The internet has brought many advantages to society such as the ability to communicate at a faster pace and at ease – just look at Skype! However, there are times when using electronic methods to communicate is wrong and inappropriate.
Take for example the recent text messages used to notify staff at the Hastie Group that they no longer had jobs (you can view the article here), before reading this article you may think that it’s a no brainer, no organisation should send resignation notifications via SMS, yet organisations continue to do it. So when is it appropriate to send electronic methods to communicate to peers, consumers, friends, colleagues or employees?
First off, it is NEVER appropriate to send negative text messages/emails to another individual. Remember what is written can stay forever and it’s no surprise that emails/text messages that are abusive, hurtful or extremely rude surface on the world wide web and go viral. So the rule of thumb is – don’t use electronic communication methods if you don’t want your message being forwarded on.
Sending emails/text messages as reminders for upcoming appointments is acceptable, but never use text message to cancel an appointment. When canceling, proper etiquette is to call and if that doesn’t work, then you can send an email/text message for follow up.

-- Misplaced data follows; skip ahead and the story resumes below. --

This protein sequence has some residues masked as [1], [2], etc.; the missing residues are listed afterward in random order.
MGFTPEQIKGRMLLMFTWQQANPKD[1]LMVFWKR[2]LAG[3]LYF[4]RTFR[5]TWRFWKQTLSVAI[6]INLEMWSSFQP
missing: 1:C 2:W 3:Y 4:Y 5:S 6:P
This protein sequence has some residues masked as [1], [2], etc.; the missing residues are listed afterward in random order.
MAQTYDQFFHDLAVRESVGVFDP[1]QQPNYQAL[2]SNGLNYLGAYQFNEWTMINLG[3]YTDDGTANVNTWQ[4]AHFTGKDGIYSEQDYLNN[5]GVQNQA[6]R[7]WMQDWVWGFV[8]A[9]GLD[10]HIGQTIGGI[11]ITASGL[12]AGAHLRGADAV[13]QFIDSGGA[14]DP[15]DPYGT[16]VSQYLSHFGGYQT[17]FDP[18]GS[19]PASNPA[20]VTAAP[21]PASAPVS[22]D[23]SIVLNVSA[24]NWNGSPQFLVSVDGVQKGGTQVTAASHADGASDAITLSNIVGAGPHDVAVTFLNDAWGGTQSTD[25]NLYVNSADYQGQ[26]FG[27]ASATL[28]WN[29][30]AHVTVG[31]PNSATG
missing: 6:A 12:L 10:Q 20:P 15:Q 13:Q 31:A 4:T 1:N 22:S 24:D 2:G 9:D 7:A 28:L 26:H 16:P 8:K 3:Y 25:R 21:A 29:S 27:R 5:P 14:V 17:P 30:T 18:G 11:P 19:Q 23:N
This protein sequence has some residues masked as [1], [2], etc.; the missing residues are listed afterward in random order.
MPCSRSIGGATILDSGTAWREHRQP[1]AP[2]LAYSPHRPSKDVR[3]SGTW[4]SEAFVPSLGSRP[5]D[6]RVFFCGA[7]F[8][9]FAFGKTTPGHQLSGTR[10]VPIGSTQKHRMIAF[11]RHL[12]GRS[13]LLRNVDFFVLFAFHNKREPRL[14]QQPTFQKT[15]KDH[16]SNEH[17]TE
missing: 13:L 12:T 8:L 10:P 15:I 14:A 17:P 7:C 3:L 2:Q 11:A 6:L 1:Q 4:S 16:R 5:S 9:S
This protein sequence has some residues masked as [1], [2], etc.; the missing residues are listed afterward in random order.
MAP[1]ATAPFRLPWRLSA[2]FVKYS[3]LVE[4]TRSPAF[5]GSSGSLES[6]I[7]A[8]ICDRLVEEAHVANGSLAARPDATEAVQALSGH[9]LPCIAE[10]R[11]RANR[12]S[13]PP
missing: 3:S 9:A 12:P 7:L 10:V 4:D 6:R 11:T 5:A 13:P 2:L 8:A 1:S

When sending formal invitations to guests of significance for key events DO NOT send electronic communications, think about how many emails you receive yourself. It’s likely that your email will be missed, therefore in the first instance send a printed invitation, then follow up via phone/email. DO NOT send wedding invitations using electronic methods, these should only be sent via the post.
So to sum up, the rule of thumb to use is if you are wanting to promote an important event or invite an important guest, use printed communication methods. If its for tactical items such as event reminders then SMS/text messages is fine.
Until next time,
Cents and Sensibility
Julia Taine, Executive Director of Vent2Me, is a marketing problem solver and mentor. A mover and a shaker, Julia sees a niche in an industry, and takes it, by making it her own. Julia started Vent2Me, because people she knew were struggling with their online presence and their digital strategies. Julia knew she could help these people, and so here she is today.